A Bigfork man, previously convicted of a felony, was sentenced to more than 10 years in federal prison Wednesday for illegally possessing firearms and for a multi-million dollar scheme to defraud investors who gave him money for oil and gas leases and art work, according to the U.S. Attorney’s Office in Great Falls.
U.S. District Judge Brian M. Morris sentenced John Kevin Moore, also known as Kevin Moore, 62, to a total of 10 years and five months in prison and to three years of supervised release. Judge Morris also ordered Moore has to pay $2.2 million in restitution and $1.9 million in forfeiture, U.S. Attorney Kurt Alme said Wednesday.
In the fraud case, a jury convicted Moore in an August 2018 trial on all 21 counts in an indictment, including 11 counts of wire fraud, nine counts of money laundering and one count of false statement to a federal agent. In the firearms case, Moore pleaded guilty in September 2018 to being a felon in possession of firearms.
“I want to thank Assistant U.S. Attorneys Ryan Weldon and Timothy Racicot, the FBI, IRS and the Montana Auditor’s Office for putting a stop to Moore’s wide-ranging pyramid scheme that could have continued for years and defrauded many more investors,” Alme said in a press release. “Potential investors and the public in general need to know that fraud schemes like this one are not uncommon in Montana and can ruin lives. We will continue to aggressively prosecute individuals like Moore who scheme to defraud unwitting investors.”
Moore operated a classic “Ponzi” scheme, gaining the trust of unwitting investors who suffered devastating financial losses, according to Supervisory Senior Resident Agent Rick Shelbourn, of the FBI’s Salt Lake City field office.
“The FBI acknowledges our law enforcement partners and the cooperation of the tenacious victims who helped bring Moore to justice,” Shelbourn said. “The FBI aggressively investigates fraud schemes like these and urges the public to be aware of investment opportunities that make exaggerated earnings claims.” According to court documents, Moore has a long history of questionable investment schemes and brushes with the law.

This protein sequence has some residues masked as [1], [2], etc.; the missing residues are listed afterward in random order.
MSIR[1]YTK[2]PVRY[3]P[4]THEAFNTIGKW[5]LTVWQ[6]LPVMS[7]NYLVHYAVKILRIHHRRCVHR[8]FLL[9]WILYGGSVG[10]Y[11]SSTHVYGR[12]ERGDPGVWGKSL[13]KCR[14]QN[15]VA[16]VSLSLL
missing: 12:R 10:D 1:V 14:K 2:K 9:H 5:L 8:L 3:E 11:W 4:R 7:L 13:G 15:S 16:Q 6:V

Moore was convicted of federal felony mail fraud in May 2003 for portraying himself as a licensed hunting guide when he shipped an illegally killed bull elk from Meagher County to a Texas hunter who had shot the animal in 1998. At the time of the kill, Moore was not a licensed guide and did not inform the hunter or state officials that the bull had been illegally killed.
In that case, Moore was originally convicted by a jury of violating the Lacey Act, which bans the illegal trafficking of wildlife, but an appeals court overturned the conviction because it found Moore did not have enough knowledge of the elements of the poaching to make the conviction stick.
In 2005 Moore had his federal probation on the mail-fraud conviction revoked by U.S. District Judge Charles Lovell.
Moore had also been convicted previously in the late 1980s for defrauding someone out of $75,000 in a gold coin scheme. He was also involved in a 1985 case in which he acted as an art dealer for Bitterroot Fine Arts in Stevensville and allegedly defrauded a former University of Arizona neurosurgeon out of $312,000 for paintings.